Over the decades my free time has become less and less. Gone are the times in my 20s when my responsibilities were low and my time to enjoy the hobby of RPGs was bountiful. What time I have for the hobby is also divided up between campaigns I am running, podcasting, blogging, and occasionally game design. As a productivity geek, I have mapped what time I use in the week, and nearly all of it was accounted for. To be clear, I am not crying about it, I am running a number of long-term campaigns, two successful podcasts, etc, and those things are all pretty awesome, but there is not a lot of free time.
Recently, I reorganized the time I spend on the weekend and re-prioritized some of my weekly activities. One of the things I created time for, during the weekend, was to engage in some RPG recreation. What I mean by that is time exploring RPG things that are not prep nor running games. Rather it is time for other RPG-related activities. In just a few weeks since I made the time, I have realized that I allowed my life to become so busy that I had lost the time to explore, tinker, organize, etc.
If you happen to be like me, strapped for time and are only prepping and running one or more games, let me convince you to carve out a little time for some RPG recreation.
Isn’t Prep and Running Games Recreation?
Yes..and no. Prep and running games are a form of recreation, but they are also an obligation. You have made a promise to others to do these activities on a timetable. While these activities are often energy-giving, in that partaking in them gives you energy rather than draining energy, those two specific activities have obligations and you can’t just pass on them if you are not in the mood, interested in something else, etc.
From personal experience, I sometimes feel the weight of my obligations if other parts of my life begin to become a drain. I may have a rough work week, or the kids are sick, and I am drained, and I want to relax, tune out, etc. Then I realize that I need to get my prep done or run a game, and I feel the obligation of those activities. Suddenly those activities are not as energy-giving. Sure I can cancel them, and at times that is totally the right thing to do, but then I also feel as if I am letting my group down.
This is all to say that Prep and Running games come with strings attached.
Define RPG Recreation
There is far more to the hobby than just prepping and running games. Let’s build a definition to work from.
- It is RPG-related. Either directly or indirectly.
- The activity is not an obligation.
- It is enjoyable, energy-giving, spoon-giving, etc.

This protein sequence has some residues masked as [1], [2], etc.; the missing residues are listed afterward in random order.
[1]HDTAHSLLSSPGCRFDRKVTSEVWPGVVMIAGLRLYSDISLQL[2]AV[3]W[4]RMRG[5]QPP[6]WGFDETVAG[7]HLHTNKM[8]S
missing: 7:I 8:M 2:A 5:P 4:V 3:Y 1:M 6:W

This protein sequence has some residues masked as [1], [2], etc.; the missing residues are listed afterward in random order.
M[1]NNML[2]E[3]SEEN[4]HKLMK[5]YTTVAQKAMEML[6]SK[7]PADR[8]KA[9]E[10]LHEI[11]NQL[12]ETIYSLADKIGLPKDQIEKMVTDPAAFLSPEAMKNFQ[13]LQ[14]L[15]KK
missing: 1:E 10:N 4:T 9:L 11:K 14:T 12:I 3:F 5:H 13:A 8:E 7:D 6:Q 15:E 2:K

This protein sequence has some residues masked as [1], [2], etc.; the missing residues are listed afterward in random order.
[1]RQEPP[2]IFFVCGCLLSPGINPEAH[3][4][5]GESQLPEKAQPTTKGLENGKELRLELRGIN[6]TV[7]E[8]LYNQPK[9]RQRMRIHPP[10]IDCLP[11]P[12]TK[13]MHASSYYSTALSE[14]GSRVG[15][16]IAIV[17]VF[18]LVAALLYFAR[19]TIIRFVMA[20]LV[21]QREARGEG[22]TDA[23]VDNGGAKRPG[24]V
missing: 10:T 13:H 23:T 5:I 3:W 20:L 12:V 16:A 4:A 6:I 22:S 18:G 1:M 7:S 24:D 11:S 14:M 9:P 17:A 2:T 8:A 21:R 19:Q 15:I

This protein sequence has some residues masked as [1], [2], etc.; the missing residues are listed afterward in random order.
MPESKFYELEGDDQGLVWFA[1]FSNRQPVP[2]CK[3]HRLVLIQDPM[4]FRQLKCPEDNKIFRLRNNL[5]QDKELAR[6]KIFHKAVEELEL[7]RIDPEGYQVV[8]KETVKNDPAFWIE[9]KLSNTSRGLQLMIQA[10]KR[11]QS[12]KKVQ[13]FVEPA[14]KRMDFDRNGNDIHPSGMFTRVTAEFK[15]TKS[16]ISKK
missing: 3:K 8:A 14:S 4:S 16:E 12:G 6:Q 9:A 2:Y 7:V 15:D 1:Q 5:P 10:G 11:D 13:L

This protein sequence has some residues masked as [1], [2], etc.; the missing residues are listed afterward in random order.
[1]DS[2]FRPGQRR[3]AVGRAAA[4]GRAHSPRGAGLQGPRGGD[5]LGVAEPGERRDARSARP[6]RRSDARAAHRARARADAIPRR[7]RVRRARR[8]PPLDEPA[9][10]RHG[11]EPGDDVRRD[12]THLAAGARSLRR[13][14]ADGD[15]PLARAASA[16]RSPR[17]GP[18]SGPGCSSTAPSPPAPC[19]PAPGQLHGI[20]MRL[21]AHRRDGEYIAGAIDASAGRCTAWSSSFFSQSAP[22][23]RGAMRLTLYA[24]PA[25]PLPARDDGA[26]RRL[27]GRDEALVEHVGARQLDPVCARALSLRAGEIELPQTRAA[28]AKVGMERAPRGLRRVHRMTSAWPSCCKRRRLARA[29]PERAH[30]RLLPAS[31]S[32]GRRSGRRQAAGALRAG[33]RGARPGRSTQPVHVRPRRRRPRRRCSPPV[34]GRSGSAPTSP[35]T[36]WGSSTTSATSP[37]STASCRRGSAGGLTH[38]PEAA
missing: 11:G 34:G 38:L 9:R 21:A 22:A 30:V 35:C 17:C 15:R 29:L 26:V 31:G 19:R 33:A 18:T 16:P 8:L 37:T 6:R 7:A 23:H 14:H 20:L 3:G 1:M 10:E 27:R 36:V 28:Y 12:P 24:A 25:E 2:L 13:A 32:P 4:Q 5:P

Here is a short list of some of the things I have been doing:
- Reorganized my RPG components (dice, cards, minis)
- Researched VTTs
- Read a game that I am not running
- Wandered around DriveThruRPG looking at games I did not recognize
- Learned how to use perchance.org
- Investigated new name generators
- Jotted down some ideas for future campaigns
- Worked on a neighborhood map for my Cyberpunk Red campaign (note- we already had a map, and this one was just making a fancier one, with no deadline, and no commitment).
- Worldbuilding in World Anvil
Why is Recreation Important?
Recreation recharges your mental and emotional batteries. While prep and playing games will do that, the specter of obligation means that not every time you prep or every time you play will be recharging. Having some dedicated recreation time ensures that you can recharge.
In addition, because recreation has no strings attached, it is a great time to experiment and to tinker. You can try new things out, look up techniques, advice, etc. These activities are the things that can lead to improvements in our games, in the way we run games, etc.
Also, recreation can be educational. It is a time when we can learn something new and use that to improve our games. You can read (re-read rules), watch some videos, listen to a podcast, etc.
Making that Recreation Time
How much time you can dedicate to RPG recreation is going to be a function of your available time, but even 30 min can be refreshing. What is more important than the amount of time, is that you hold to making it true recreation time, based on the definition above. Don’t sneak prep into that time.
Can you paint minis for your game and have it be recreation? Yes.
But if those minis are for tomorrow’s game, then no, that is not recreation, that is tied to a timetable.
For me, I was able to shift a number of things around, which caused me to give up a few other activities so that I could give myself a 2-hour block on Sundays to recreate. In order to have that time, it means that I have to complete my prep for my Sunday games by Saturday, otherwise it is too tempting to use that Sunday time for the prep. 2 hours is not a trivial amount of time, but I wanted enough time to be able to do 1 large activity or a few smaller ones.
<dalek voice> Recreate! Recreate! </dalek voice>
For those with lots of obligations, recreation time is not easy to find. At the same time, recreation is important for us to mentally and emotionally recharge. While the very RPG hobby is one of recreation, it is also, at times, work. So we need to have a part of the hobby that can be pure recreation. You need to give yourself that unbound time to engage the other parts of the hobby, explore, organize, and learn.
What are your RPG recreation activities? Do you have separate time to engage in them?